The answer is YES, but with a lot of caveats. Let me re-phrase the question into a more useful form:
Using only Ethernet packets, on an Ethernet network, can you determine the physical cable length from one device to another?
There is a standard called the Precision Time Protocol (PTP), which is used to synchronize clocks of devices on a network. The basic protocol can achieve sub-microsecond accuracy, but there are ways to get accuracy down to 10's of nanoseconds.
Part of this protocol requires hardware-based timestamping of Ethernet packets in order to measure and calculate the "time of flight" of a packet across an Ethernet cable. This time of flight measurement is then used to adjust for any clock skew across the network. In our case, we only care about the time of flight.
While this does work across Ethernet switches and routers, to get an accurate time of flight the switch needs to support PTP and be involved in the measurements. PTP does support the involvement of the switches and routers. Because PTP uses Multicast packets, it won't work over the Internet.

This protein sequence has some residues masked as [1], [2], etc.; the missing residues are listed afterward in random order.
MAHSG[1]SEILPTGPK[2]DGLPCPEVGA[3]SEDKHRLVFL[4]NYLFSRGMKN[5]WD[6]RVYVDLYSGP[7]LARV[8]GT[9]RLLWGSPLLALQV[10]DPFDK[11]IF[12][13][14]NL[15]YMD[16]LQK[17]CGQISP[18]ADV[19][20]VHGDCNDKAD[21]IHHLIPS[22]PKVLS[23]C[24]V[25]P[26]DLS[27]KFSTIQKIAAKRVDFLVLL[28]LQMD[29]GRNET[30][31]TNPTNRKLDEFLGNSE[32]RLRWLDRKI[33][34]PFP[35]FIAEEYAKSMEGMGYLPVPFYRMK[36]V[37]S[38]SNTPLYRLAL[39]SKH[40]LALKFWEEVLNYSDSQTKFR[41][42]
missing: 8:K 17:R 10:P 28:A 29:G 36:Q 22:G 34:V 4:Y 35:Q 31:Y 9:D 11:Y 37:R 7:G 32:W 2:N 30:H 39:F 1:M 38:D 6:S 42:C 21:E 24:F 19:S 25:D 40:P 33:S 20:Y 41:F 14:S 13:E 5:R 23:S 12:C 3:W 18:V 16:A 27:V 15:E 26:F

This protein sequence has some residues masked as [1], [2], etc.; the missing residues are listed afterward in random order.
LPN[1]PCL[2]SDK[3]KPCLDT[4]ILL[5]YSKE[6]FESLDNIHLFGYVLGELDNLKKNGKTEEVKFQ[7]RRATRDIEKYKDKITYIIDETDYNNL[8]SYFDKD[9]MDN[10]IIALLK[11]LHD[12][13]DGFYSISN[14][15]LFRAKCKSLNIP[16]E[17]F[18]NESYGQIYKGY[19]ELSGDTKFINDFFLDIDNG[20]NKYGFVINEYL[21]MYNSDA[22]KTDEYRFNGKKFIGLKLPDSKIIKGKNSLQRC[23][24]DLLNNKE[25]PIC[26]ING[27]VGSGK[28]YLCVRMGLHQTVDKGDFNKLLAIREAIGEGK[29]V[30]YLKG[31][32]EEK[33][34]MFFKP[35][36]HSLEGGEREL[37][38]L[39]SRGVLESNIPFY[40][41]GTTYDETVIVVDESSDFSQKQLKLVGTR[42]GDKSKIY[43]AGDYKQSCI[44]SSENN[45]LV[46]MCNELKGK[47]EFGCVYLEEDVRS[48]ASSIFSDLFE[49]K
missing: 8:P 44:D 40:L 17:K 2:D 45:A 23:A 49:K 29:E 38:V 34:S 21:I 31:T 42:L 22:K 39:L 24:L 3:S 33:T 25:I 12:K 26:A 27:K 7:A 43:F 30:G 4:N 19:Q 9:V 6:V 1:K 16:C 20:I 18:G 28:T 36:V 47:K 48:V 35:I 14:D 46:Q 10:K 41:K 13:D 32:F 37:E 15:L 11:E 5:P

More and more Ethernet controllers support PTP (even some PC motherboards support it), although switch and router support is lagging by quite a bit.
In theory, PTP can do this. In practice, I don't know if you can extract the time of flight data from this clock syncing protocol-- but the data is there. It might require some somewhat custom implementations of PTP, and definately requires switches/routers that are rare or not quite on the market yet. I am also massively generalizing PTP. I know the hardware side of PTP, but there is a lot of software that I don't know completely.
Another alternative to PTP is to use Ethernet Phy's that can measure the length of the cable. It turns out that many Gigabit Ethernet Phy's can do this now, but those features are rarely exposed past the device driver level. The Phy's do this by using time-domain reflectometry, and can also measure the distance to the break in a faulty cable.
The main problem with any of this is that it measures cable length, not physical position. If the cables were measured accurately, and they were stretched in a straight line, then that could determine physical location. But that never happens. It also requires that the network infrastructure is under your control, which it is probably not.
Of course, what I describe is nothing like using Ping times across the internet to get a physical location. I agree with others that this is not going to be very useful, and probably won't get you anything more accurate than what Continent you're on (if that).